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A scrap of difference

St. Joseph’s Facilities Engineering team, in partnership with John Zubick Ltd., donates $4,713 to St. Joseph’s Health Care Foundation in support of Share the Spirit.

members of the facilities engineering team hold up a large cheque

From left to right: Aaron Rastin, Marco Liberatore, Rick Nolan, John Spurdza and Paul Inman from St. Joseph's Facilities Engineering team hold up a cheque later donated in support of the Share the Spirit employee giving campaign.

“I merely made the team aware of the employee program and they did the rest,” says Rick Nolan, Coordinator of Facilities Engineering. “These guys really care about this organization and the people that are here. They are known for getting the job done and their involvement with the Share the Spirit campaign was no different.”

The Facilities Engineering team at St. Joseph’s is dedicated to providing the highest standard possible to facilities across all sites. One of the many unsung heroes of the organization, the team, often in the background or hardly noticed by passersby, diligently ensures that all operations at St. Joseph’s are functioning with minimal disturbance to patients, staff and physicians.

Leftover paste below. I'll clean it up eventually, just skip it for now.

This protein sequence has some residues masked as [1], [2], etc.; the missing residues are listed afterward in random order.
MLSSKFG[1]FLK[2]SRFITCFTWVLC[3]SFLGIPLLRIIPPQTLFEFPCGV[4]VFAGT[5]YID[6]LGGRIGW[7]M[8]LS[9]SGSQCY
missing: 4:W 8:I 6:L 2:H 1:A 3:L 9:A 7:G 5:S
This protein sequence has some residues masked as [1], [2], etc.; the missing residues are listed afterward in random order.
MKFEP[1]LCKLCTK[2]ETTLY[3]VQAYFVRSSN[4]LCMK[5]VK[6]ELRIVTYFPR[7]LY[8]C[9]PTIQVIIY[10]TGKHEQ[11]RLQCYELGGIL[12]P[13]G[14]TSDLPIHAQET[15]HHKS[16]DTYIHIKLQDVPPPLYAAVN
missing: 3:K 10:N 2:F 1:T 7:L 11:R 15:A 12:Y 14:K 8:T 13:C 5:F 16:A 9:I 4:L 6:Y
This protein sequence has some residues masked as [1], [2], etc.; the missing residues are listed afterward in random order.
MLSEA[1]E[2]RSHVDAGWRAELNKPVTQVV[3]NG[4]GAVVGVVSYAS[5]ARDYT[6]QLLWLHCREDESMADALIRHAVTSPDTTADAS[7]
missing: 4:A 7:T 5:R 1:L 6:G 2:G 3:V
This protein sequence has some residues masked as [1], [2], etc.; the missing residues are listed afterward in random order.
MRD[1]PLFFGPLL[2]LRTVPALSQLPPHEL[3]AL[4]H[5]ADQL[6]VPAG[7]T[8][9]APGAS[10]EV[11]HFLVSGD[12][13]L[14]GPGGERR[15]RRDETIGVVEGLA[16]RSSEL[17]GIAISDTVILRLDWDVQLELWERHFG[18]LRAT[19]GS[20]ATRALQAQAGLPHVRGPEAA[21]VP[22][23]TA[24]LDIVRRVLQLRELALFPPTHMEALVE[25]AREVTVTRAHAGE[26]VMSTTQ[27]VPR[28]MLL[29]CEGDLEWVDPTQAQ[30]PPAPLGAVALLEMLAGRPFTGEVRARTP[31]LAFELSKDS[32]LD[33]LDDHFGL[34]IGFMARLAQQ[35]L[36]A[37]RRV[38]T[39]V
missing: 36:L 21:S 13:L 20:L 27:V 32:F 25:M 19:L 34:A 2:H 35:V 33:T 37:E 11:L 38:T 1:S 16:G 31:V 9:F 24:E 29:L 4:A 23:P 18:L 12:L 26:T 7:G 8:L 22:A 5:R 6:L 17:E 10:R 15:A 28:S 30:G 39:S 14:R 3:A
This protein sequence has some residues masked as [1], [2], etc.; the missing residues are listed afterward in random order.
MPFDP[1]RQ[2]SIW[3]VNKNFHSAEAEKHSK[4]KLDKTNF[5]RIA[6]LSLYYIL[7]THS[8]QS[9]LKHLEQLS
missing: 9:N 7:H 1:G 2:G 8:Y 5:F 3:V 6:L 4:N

This year, this passionate group, in partnership with London’s John Zubick Ltd., is stepping into the limelight with a $4,713 donation to St. Joseph’s Health Care Foundation as part of the Share the Spirit campaign.

Share the Spirit is St. Joseph’s annual employee giving program in support of the foundation and the United Way of London-Middlesex. Donations made by St. Joseph’s staff and physicians through this campaign have a great impact on patients and residents and those living in the London area.

When Facilities Engineering team at Parkwood Institute, made up of  millwrights, plumbers, electricians, painters and other skill trades, learned how staff donations positively impact the patients in the buildings they help maintain, they came up with an innovative way to participate. By collecting valuable brass, copper and other scrap metal from various jobs, the group took the time to sort and save the material rather than tossing it. 

“Through various projects we were able to accumulate a large amount of scrap metal,” says Millwright Paul Inman. “Not only does it reduce waste, but it gives us an opportunity to give back.”

Within a year, more than one ton of scrap metal was collected and brought to St. Joseph’s scrap metal vendor, John Zubick Ltd., which issued the cheque for the team to donate.

“A lot of our work is done behind-the-scenes,” says Rick. “We see all the incredible nurses, doctors, and physiotherapists at Parkwood Institute doing really fantastic work and this was simply our way of pitching in.

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